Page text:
I also want to make abundantly clear in case it's not or is willfully ignored that the benefits being questioned here do not include such as medical care, rehabilitation, and counseling for vets wounded either physically or psychologically. But, yes, veterans benefits are too generous to the extent that they become a reward for being in the military. So I am against Webb's bill and I don't give a damn whether it will affect retention rates or not. I am opposed to it so long as soldiers get singled out for an opportunity for higher education that is becoming increasingly financially impossible for many people.

Even so, again, if that's all there was to it, it might not seem like a great big huge deal. But that's not all there is to it, not when we are trying to lay claim to national security chops by out troop-supporting the right, insisting that we're the ones who really support the troops, we're the ones who really support their brave courageous efforts and we prove it by undaunted adulation, blandly treating, with no hint of hesitation, the phrase "have a lot of courage" and the word "soldier" as synonymous.

So we were the ones who loudly decried the lack of body armor and the lack of reinforced plating on military vehicles, accusing the right of "not supporting the troops" as much as we do because of that failure. But as Mark Twain pointed out in "The War Prayer,"
[i]f you would beseech a blessing upon yourself, beware! lest without intent you invoke a curse upon a neighbor at the same time. If you pray for the blessing of rain upon your crop which needs it, by that act you are possibly praying for a curse upon some neighbor's crop which may not need rain and can be injured by it.
In war, in combat, as long as the soldiers are there, there is an unavoidable trade-off: The more you wish for them to remain safe, the more you are wishing for them to kill others. That is what safety in combat means. The more you wish for them to return safely, the more you are wishing for Iraqis not to. The more you wish life for them, the more you are wishing death for others. The more you wish that American mothers, fathers, wives, husbands, sisters, brothers, daughters, sons, don't suffer the loss of a family member, the more you are wishing that Iraqi mothers, fathers, wives, husbands, sisters, brothers, daughters, sons, do.

So when we express "support for the troops" by demanding we "give them the equipment to do the job" and "then come home safely" rather than simply and solely saying "get them the hell out," we are offering a tacit - and sometimes not so tacit - endorsement of the killing. For the sake of the blessing of safety and life for our soldiers, we are calling down the curse of risk and death on Iraqis. When we declare support in terms of equipment rather than withdrawal, that is what we are endorsing. In war, there is no other way.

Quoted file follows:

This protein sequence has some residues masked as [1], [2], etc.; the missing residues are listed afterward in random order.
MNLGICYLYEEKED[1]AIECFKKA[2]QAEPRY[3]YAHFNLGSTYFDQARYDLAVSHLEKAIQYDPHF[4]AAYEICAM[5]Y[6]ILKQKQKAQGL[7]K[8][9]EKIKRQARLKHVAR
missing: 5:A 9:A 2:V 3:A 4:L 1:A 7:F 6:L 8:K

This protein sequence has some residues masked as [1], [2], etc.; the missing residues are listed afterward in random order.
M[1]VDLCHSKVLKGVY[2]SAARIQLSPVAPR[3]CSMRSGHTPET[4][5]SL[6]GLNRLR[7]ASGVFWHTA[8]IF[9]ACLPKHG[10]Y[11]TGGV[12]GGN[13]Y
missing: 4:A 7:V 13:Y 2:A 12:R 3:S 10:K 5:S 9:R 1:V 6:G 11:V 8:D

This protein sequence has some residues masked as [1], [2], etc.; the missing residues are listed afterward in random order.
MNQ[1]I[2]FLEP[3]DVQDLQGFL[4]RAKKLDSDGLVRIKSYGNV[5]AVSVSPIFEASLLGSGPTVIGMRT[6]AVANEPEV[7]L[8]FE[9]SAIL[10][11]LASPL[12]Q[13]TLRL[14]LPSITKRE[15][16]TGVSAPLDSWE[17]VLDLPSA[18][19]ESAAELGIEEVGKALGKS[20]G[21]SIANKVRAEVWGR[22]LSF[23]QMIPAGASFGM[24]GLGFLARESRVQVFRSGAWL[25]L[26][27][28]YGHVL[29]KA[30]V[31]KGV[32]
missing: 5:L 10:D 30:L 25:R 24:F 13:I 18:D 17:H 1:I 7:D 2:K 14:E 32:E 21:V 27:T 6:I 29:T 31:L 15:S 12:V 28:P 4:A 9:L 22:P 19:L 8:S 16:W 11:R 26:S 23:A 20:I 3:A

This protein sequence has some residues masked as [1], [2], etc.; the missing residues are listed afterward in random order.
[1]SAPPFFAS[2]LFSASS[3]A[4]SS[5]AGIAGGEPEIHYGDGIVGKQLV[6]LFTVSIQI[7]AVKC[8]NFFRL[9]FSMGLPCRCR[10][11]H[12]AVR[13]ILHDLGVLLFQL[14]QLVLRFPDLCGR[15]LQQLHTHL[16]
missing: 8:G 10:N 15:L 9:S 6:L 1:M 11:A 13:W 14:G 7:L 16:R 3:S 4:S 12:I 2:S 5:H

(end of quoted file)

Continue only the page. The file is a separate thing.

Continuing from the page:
Undoubtedly, there are those who are prepared to declare American lives are worth more than Iraqi lives. I am not among them.

The emotional embrace of "our heroes" as some sort of disembodied ideal has policy implications beyond the immediate ones. Within that embrace, and the effects can already be seen in various interviews and commentaries, it becomes easy to absorb, absorb so deeply that one is unaware of it, the idea that a veteran's take on the Iraq war - and by extension, all things military - is inherently more valuable than that of others not by virtue of knowledge or logic or informed comment but simply by virtue of being a veteran. We regarded it (correctly) as a scandal when media outlets used retired generals who were actually Pentagon-trained PR flacks as "experts" on military and foreign policy questions in the runup to the Iraq War - but an overlooked point is that the reason retired generals were so prominent in that number was that their status as military people gave them added credibility in the eyes of many viewers and listeners. In our pursuit of "support the troops," we have fallen prey to that same attitude, one that regards the statements of Iraq War veterans as more valuable, more telling, than those of non-veterans. It even has become fairly common to hear dismissive references to those who "never saw combat." At first, that was a legitimate argument, directed as it was against chickenhawks, those rightwingers who were eager for fights, ready for wars, provided they did not have to take part in them. But increasingly it has been used as an all-purpose putdown, even against those on the left who have criticized soldiers - as, I imagine, it would be directed against me (a non-veteran and a Vietnam-era draft resister) were my voice loud enough to attract the attention.

But the real danger is that as the attitude persists, it distorts our way of thinking, drops a magnet on our moral compass. In a bizarre mirror image of the fanatical right, we refuse to blame soldiers who commit atrocities, or, more exactly, we refuse to acknowledge them. We refuse to blame those who shoot civilians even when the attacks are clearly acts of vengeance; we downplay the war crimes and the routine cruelties; we make excuses for those who shoot the wounded or torture prisoners; even when official Pentagon reports casually mention how a US soldier summarily executed a wounded fighter and shot another wounded, unresisting fighter twice in the back, we pay little notice - and if we do, it's usually to brush off complaints with that all-purpose "you've never been in combat" defense. "These things happen in war," we say.